Council expresses backing for '˜Local News Matters' campaign

A major campaign aimed at highlighting the importance of independent local media has received backing from local Councillors.

Wednesday, 8th March 2017, 11:31 am
Updated Friday, 24th March 2017, 10:49 am
NUJ Derry & NW Branch officers Darach MacDonald and Felicity McCall.

Councillors from different parties spoke of the importance of the ‘Fourth Estate’ in Derry and the north west, ahead of a campaign being rolled out during Local News Matters Week from March 24 to April 1.

Local representatives from the National Union of Journalists gave a presentation to Derry & Strabane Council’s Governance & Strategic Planning Committee at its March meeting in the Guildhall on Tuesday.

NUJ Derry & North West Darach MacDonald told the committee: “As the Fourth estate, the press has a vital role in public life, informing the public of political and other events, while also holding government accountable to the people who elected it.

“To do that effectively, however, requires strong, independent and adequately resourced local media outlets.”

Mr MacDonald expressed concern over the “rapid decline” in staffing levels at media outlets across Ireland and the UK, and cited episodes in England where newspapers have been shut down overnight.

“That is of huge concern to the NUJ and it should be of equal concern to you as elected representatives of our community who need the media to do your job effectively,” Mr MacDonald said.

He said that the Local News Matters campaign was calling for a parliamentary inquiry into the state of local news, while also calling for local newspapers to be recognised as community assets.

The NUJ is also calling for new rules which would mean media outlets across Ireland, England, Scotland and Wales could be offered to potential new owners and co-operatives rather than being “closed overnight”.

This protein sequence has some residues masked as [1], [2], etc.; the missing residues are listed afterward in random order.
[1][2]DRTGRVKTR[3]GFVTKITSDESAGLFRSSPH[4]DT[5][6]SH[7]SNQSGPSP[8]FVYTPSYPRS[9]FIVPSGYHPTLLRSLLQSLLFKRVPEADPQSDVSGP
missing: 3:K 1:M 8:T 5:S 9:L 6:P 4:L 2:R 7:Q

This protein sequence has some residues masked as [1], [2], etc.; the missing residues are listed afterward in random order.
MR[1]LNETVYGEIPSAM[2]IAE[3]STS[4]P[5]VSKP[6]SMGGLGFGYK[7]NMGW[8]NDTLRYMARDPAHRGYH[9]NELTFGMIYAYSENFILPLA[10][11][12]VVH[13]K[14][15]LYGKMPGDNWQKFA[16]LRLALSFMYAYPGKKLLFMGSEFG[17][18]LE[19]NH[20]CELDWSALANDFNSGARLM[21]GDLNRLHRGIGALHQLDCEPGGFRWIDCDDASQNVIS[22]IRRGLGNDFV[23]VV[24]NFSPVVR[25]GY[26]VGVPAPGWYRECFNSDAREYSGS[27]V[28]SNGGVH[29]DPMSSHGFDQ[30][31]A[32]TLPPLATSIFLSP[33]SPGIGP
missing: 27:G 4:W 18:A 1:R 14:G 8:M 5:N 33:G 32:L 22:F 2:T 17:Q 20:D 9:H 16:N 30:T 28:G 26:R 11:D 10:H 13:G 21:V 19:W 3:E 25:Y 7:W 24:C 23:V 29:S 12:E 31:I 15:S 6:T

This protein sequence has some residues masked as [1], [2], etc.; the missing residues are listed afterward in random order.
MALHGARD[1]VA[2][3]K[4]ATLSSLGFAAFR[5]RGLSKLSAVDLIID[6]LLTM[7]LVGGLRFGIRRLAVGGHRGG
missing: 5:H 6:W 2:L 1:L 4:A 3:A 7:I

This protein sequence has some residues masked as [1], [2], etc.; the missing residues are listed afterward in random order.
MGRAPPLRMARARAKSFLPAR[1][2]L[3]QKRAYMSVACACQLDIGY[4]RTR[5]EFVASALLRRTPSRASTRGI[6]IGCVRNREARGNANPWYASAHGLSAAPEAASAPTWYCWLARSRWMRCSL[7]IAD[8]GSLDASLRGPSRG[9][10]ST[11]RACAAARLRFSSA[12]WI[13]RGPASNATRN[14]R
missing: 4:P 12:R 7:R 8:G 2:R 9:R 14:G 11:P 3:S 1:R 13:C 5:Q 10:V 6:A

Action by government and employers “to stem the relentless job cuts”, is also being called for, along with increased investment, from a range of sources, to safeguard the future of quality local journalism.

“Our campaign aims to reclaim a vital, vigorous press that is at the heart of the community it serves and is owned and operated in the public interest,” Mr MacDonald said.

Fellow NUJ branch officer Felicity McCall said: “We realise what a valuable life-line local papers are for the community and that is something to be maintained.”

SDLP Councillor John Boyle said that these were challenging times for “the Fourth Estate”.

“Obviously there are challenges and also opportunities in relation to the proliferation of online content,” he said, adding;

“We all have broad dealings with the media on a daily, weekly, monthly basis. I would commend the local media for their diligence and hard work, and I experience that regularly.

“Very clearly we are very supportive of you aims and objectives and we are 100% behind you,” he told the union representatives.

Sinn Fein Councillor Mickey Cooper said his party was also supportive of the campaign.

Colr. Cooper said for his party in historical terms, the local press were “absolutely key” during an era when a lot of media outlets, particularly those coming from England, showed reluctance to interview party members.

Colr. Cooper said that journalism strived to represent all views “without fear or favour”, but he said that the centralisation of newspapers created issues around how independent journalists could.

“The whole idea of investigative journalism has to be allowed to thrive and continue; and the whole idea of editorial independence is absolutely key,” he said.

Also supporting the call, Independent Councillor Paul Gallagher said: “As an Independent Councillor I think it is important the local media exist, particularly to hear the smaller voices- it’s not just about the big parties all the time.”

Independent Councillor Gary Donnelly said it was important to draw a distinction between the local press and some of the tabloids.

“Without the local press for smaller parties and independents it would be very difficult to get messages out. In my dealings with the local press I have always found them to be very courteous and professional. They do a difficult job, particularly in politics, were you can’t please everyone,” he said.

Derek Hussey, UUP Councillor made reference to a “close family member” whose “private family life” had been publicised, adding that such situations created difficulties.

He said however that he had close friends who were journalists and had great respect for many media figures, adding that the local press were very important and of mutual benefit to elected representatives.

Mr MacDonald concluded that it was “wonderful” to hear the support from the local Council and said he looked forward to that being formalised in the near future.